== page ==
Rupee depreciation - Implications to economy

2017-09-06 11:20:30



Because transactions are made in US dollars in international trade, the value of the rupee is measured against the US dollar. Any country engaged in importing and exporting activities has to buy US dollars for its transactions in the foreign exchange market, the market where currencies are exchanged. 

If we put it simply, when we have to pay more for buying a dollar, it says that the rupee has depreciated against a dollar. On the other hand, when we have to pay less for buying a dollar, it can be said that the rupee has appreciated against a dollar. 

For an example, recently, the dollar reached up to Rs.155. However, it was about Rs.8 in 1977. Accordingly, it is needless to state how the rupee has deprecated for the past few decades. 


Whenever we talk about the exchange rate, attention has to be paid to export and import, as those are the key factors that decide the exchange rate, only if it is allowed to float as per the market forces, supply and demand in the foreign exchange market. Seemingly, rupee depreciation is good for exports and bad for imports.

In other words, when exporters can earn a higher amount of rupees, due to depreciation, exporters are encouraged to export more and make profits. However, this should not be a long-term strategy for improving the export competitiveness in the world market. 

Importers are discouraged to imports, since they become very expensive with rupee depreciation. Things go from bad to worse when the economy is more import-oriented and can never cut imports like crude oil under any circumstances. Higher cost of imports can result in higher level of inflation especially in an economy where people consume more and more imported goods rather than locally produced goods and services. 

Furthermore, inflation goes up, purchasing power of the currency goes down, pressurizing people to cut their essential expenses which ultimately challenge the living standard in the country. Imports in June in 2017 have gone down by 8 percent. 

It creates a favourable situation for foreigners to travel in the country. Tourists that got Rs.8 in 1977 can get nearly Rs.150 in 2017. This encourages tourists to come and spend here in Sri Lanka. However, no one can say that the rupee depreciation itself can boost tourism, as there are many more factors that develop the tourism industry.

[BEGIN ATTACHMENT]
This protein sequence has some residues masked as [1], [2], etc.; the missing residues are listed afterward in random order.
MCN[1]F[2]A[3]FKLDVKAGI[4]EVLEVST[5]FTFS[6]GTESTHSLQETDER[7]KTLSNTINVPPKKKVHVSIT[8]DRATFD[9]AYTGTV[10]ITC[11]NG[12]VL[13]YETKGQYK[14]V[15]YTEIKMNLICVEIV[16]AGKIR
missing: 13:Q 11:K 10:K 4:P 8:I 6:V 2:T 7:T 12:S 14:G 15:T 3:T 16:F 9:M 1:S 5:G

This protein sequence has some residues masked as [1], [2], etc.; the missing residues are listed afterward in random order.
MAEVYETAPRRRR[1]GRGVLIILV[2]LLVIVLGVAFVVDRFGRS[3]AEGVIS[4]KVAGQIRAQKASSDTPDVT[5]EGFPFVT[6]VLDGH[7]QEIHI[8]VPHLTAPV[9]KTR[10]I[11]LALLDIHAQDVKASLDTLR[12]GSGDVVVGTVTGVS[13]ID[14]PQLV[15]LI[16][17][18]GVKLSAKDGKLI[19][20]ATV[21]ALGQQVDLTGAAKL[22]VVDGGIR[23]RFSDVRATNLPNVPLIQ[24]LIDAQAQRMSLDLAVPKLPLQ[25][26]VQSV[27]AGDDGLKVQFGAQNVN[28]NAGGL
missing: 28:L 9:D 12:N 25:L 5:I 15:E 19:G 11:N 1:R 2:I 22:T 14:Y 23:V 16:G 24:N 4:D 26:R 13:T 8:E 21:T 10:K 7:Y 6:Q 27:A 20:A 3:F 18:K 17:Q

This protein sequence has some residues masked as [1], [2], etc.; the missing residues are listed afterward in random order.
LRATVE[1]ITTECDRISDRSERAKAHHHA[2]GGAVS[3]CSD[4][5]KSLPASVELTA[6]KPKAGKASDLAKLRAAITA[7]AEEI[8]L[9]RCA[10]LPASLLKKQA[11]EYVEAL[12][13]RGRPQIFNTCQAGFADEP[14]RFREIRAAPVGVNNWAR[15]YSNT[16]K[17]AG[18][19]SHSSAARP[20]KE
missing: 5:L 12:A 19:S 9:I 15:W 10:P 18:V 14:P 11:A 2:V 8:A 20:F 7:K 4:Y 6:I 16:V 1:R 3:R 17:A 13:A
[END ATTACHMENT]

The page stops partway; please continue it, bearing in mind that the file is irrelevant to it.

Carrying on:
Even though the market forces are allowed to behave freely and decide on price in the market, a debate has emerged whether the government should get involved in the foreign exchange market or not by pumping dollars into the market and imposing laws so and so forth.

Nevertheless, Sri Lanka, since 2001, has been following the floating exchange rate system, which allowed an independent adjustment of the exchange rate, according to the market forces of demand and supply. The Central Bank of Sri Lanka, from time to time, intervenes in the foreign exchange market to control over-depreciation of the rupee by releasing dollar reserves. In my opinion, this should not be done because it reduces reserves in the Central Bank, endangering the stability of the economy. 

Every government is politically motivated by nature. If they want to be in power, they have to cushion the economic impact on the public. Hence, governments are likely to interfere with the exchange rate system, in order that import-driven inflation can be prevented. However, it may open a can of worms in the future. 


For developing economies like ours are badly affected by currency depreciation, sustainable solutions have to be found out for the genuine development of the country. Central Bank Governor Dr. Indrajit Coomaraswamy recently stated that the rupee has to depreciate a little more. We would do it in a very orderly way.

In fact, it has depreciated 2.5 percent against the US dollar this year. Their target by allowing the rupee to further depreciate is to push exporters to be more competitive in the world market. However, this may in my opinion seem to be a solution in the short term, only an export-driven economy can deliver the expectations. 

It is when the cash inflow of dollars is coming into the country that the rupee can be stable. That’s why the country needs more foreign direct investment (FDI), more tourist arrivals and any kind of dollar inflow like remittances, most importantly increased exports. 

Furthermore, regaining GSP Plus is very helpful to increase exports. It is up to the government to sign more free trade agreements (FTA) with strategically important countries in the region as well as beyond the region, so that exports can be boosted in our favour.  

We can have positive expectations over the economy, as US $ 1.12 billion from the Hambantota port deal and US $ 205 million from the Mattala airport deal will inflow to the country. Presumably, this will strengthen the dollar reserve and then economy. In conclusion, steps should be taken to develop an export-driven economy, in order that the rupee will not further depreciate. 
(Amila Muthukutti is an economist) 

  Comments - 0

Add comment

Comments will be edited (grammar, spelling and slang) and authorized at the discretion of Daily Mirror online. The website also has the right not to publish selected comments.
Name is required

Email is required
Comment cannot be empty

DFCC Bank felicitates Samata English CSR programme graduates

Monday, 19 November 2018 14:18

Strengthening its Strategic CSR pillar of Education, DFCC Bank recently organised a graduation cerem

DIMO Premier: hassle free one stop shop for certified pre-owned vehicles

Monday, 19 November 2018 12:41

DIMO is bringing the best of tailored, high quality service to customers via ‘DIMO Premier&rsq

H One launches Res.Q Machine Inventory

Monday, 19 November 2018 11:53

Leading full-service IT solutions provider, H One, announced the launch of Res.Q| MI; an all-encom

More News